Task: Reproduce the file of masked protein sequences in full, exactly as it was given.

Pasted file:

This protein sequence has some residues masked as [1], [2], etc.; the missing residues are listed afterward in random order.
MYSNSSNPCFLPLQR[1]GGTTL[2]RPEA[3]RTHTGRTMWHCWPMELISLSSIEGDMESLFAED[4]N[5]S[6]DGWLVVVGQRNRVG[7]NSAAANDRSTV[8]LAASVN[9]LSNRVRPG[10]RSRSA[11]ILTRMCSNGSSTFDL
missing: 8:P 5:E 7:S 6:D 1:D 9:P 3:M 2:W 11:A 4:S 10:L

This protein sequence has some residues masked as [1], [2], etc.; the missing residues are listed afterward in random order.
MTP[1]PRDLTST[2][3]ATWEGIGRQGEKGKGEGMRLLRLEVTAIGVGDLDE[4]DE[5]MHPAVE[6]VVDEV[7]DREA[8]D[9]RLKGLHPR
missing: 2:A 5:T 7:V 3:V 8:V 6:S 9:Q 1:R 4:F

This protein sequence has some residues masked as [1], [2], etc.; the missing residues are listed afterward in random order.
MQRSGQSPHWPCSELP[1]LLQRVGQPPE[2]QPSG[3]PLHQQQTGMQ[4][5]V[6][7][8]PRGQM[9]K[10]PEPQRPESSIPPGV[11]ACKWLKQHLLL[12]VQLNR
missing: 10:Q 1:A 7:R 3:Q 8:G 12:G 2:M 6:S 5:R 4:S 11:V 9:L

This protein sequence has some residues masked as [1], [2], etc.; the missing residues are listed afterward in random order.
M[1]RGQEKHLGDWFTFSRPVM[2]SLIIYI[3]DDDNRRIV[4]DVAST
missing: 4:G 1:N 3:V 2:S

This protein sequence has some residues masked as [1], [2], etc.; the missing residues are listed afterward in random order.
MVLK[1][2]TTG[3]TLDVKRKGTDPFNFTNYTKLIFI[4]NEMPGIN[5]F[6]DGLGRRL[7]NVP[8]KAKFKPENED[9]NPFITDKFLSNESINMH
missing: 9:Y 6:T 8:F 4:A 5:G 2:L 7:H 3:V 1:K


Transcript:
This protein sequence has some residues masked as [1], [2], etc.; the missing residues are listed afterward in random order.
MYSNSSNPCFLPLQR[1]GGTTL[2]RPEA[3]RTHTGRTMWHCWPMELISLSSIEGDMESLFAED[4]N[5]S[6]DGWLVVVGQRNRVG[7]NSAAANDRSTV[8]LAASVN[9]LSNRVRPG[10]RSRSA[11]ILTRMCSNGSSTFDL
missing: 8:P 5:E 7:S 6:D 1:D 9:P 3:M 2:W 11:A 4:S 10:L

This protein sequence has some residues masked as [1], [2], etc.; the missing residues are listed afterward in random order.
MTP[1]PRDLTST[2][3]ATWEGIGRQGEKGKGEGMRLLRLEVTAIGVGDLDE[4]DE[5]MHPAVE[6]VVDEV[7]DREA[8]D[9]RLKGLHPR
missing: 2:A 5:T 7:V 3:V 8:V 6:S 9:Q 1:R 4:F

This protein sequence has some residues masked as [1], [2], etc.; the missing residues are listed afterward in random order.
MQRSGQSPHWPCSELP[1]LLQRVGQPPE[2]QPSG[3]PLHQQQTGMQ[4][5]V[6][7][8]PRGQM[9]K[10]PEPQRPESSIPPGV[11]ACKWLKQHLLL[12]VQLNR
missing: 10:Q 1:A 7:R 3:Q 8:G 12:G 2:M 6:S 5:R 4:S 11:V 9:L

This protein sequence has some residues masked as [1], [2], etc.; the missing residues are listed afterward in random order.
M[1]RGQEKHLGDWFTFSRPVM[2]SLIIYI[3]DDDNRRIV[4]DVAST
missing: 4:G 1:N 3:V 2:S

This protein sequence has some residues masked as [1], [2], etc.; the missing residues are listed afterward in random order.
MVLK[1][2]TTG[3]TLDVKRKGTDPFNFTNYTKLIFI[4]NEMPGIN[5]F[6]DGLGRRL[7]NVP[8]KAKFKPENED[9]NPFITDKFLSNESINMH
missing: 9:Y 6:T 8:F 4:A 5:G 2:L 7:H 3:V 1:K